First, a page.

There is so much in this show for everyone — all the character are very detailed and compliment the world of the show very well. In the midst of gossip and romance, boxing seems to fit quite well in shaking things up from the prim and proper expectations of society. Will represents the working class, striving to provide for his family through what he knows best: fighting.

Were you a fan of any of Shonda Rimes’ shows on ABC before signing onto Bridgerton?

Yes I am a fan of Shonda Rhimes and Shondaland, they produce such great content which challenges the status quo when it come to diversity, equality and depicting women in extraordinary roles. We love to see it and also proud be a part of it.

The colorful and vibrant world of “Bridgerton.” Screenshot courtesy of Netflix.

How about Julia Quinn, who wrote the novels Bridgerton is based on?

I hadn’t heard of Julia Quinn before, but I got to meet her during filming and she was so warm and welcoming. My character is not written in her novels, so it was great to know that she was proud of it all. I look forward to becoming acquainted with more of her work.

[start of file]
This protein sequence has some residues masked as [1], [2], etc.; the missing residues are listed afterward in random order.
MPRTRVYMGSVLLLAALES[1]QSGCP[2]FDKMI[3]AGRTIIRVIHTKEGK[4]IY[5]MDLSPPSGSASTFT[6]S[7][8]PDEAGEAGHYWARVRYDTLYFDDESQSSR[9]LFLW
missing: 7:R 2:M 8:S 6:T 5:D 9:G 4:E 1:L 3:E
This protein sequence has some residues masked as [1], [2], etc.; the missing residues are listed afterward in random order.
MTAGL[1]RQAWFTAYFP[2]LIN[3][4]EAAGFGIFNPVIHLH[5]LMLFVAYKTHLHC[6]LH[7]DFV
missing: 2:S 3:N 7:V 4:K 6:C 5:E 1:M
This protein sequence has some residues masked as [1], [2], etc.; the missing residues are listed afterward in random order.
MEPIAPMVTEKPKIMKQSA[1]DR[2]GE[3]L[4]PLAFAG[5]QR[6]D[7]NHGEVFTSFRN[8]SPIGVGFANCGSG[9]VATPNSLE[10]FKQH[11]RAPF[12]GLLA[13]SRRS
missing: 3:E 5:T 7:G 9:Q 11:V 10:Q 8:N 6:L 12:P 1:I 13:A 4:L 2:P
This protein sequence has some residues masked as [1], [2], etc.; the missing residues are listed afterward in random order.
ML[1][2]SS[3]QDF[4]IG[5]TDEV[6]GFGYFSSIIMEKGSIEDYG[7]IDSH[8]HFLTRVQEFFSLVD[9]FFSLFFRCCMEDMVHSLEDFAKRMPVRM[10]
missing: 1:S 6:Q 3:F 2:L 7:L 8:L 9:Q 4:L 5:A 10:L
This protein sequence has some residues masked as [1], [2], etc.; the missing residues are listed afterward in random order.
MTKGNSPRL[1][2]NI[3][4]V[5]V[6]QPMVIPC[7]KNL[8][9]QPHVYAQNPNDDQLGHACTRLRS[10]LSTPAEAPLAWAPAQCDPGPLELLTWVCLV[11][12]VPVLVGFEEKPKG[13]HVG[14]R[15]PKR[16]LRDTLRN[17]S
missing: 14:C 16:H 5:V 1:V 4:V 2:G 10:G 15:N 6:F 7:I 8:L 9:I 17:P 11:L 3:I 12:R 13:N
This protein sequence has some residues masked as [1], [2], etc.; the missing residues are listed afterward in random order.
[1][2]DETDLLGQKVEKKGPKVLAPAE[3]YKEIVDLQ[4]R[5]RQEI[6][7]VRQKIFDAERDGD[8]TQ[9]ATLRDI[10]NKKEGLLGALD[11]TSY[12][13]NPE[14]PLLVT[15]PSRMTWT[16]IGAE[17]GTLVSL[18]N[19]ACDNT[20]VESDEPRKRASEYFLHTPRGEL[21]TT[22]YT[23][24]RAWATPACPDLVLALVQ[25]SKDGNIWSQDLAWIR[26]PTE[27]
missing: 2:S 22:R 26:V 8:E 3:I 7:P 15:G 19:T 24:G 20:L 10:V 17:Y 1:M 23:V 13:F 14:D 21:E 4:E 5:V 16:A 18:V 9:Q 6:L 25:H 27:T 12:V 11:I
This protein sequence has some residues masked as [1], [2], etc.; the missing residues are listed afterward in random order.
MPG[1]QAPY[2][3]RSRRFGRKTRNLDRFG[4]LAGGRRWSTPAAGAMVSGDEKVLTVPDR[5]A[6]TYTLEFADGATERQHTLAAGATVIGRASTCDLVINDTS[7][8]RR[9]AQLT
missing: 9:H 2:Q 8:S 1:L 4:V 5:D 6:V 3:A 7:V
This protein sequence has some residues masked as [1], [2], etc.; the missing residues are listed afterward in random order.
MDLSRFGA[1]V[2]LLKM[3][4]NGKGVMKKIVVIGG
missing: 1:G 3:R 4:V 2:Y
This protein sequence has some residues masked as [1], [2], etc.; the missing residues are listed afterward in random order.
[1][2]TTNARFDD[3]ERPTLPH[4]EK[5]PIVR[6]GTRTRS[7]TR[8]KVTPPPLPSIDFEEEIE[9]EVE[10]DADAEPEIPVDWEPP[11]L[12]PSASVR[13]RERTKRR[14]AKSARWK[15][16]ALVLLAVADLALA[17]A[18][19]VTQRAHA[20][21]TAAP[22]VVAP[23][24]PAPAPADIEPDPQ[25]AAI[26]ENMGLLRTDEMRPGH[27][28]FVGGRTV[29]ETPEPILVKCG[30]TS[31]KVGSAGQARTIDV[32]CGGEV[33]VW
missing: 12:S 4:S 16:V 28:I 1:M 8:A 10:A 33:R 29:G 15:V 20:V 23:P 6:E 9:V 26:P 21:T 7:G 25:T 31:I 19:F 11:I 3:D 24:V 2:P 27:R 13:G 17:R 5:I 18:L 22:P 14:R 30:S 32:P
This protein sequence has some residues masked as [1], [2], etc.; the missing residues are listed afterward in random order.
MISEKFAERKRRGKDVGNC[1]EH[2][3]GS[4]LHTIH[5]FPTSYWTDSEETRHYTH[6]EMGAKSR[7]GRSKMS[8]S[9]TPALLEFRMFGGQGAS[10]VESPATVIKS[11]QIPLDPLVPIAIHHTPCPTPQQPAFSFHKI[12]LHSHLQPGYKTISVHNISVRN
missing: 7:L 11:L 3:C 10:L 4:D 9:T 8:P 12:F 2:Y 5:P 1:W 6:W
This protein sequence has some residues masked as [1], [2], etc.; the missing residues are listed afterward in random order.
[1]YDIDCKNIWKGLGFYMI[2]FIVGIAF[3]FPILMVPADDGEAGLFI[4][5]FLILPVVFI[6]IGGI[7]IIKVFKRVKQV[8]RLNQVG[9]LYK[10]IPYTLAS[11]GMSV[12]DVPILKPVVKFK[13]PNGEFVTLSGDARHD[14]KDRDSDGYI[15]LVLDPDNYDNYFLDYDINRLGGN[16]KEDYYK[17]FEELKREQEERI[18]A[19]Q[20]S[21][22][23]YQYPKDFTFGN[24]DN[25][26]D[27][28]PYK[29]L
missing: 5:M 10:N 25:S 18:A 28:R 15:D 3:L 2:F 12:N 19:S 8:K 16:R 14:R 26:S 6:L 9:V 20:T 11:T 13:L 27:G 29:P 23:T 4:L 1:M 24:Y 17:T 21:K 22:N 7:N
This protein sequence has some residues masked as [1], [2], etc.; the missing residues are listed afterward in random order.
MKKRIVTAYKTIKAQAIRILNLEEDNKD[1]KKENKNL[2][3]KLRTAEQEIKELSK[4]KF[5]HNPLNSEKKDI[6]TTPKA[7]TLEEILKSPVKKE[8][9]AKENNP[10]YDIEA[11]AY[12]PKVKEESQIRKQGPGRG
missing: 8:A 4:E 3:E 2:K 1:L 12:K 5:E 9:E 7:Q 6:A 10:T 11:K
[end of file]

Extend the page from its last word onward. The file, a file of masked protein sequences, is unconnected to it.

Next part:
Is there anyone in the Bridgerton cast you had a particularly good time working with? Anyone you had worked with before?

I hadn’t worked with anyone before but have been a fan of many of the cast members – so it was a lot of fun to do scenes with them and be a part of this ensemble; the whole team were extremely welcoming. I particularly got close with Rege, Emma and Adjoa as the majority of my scenes were with them. We became an onset family which made some of the long, cold days of filming warm and pleasurable.

You are most known for your stage work, particularly The Tragedy of King Richard II, and Bridgerton is your very first television credit. Have you found the transition from theater to screen difficult?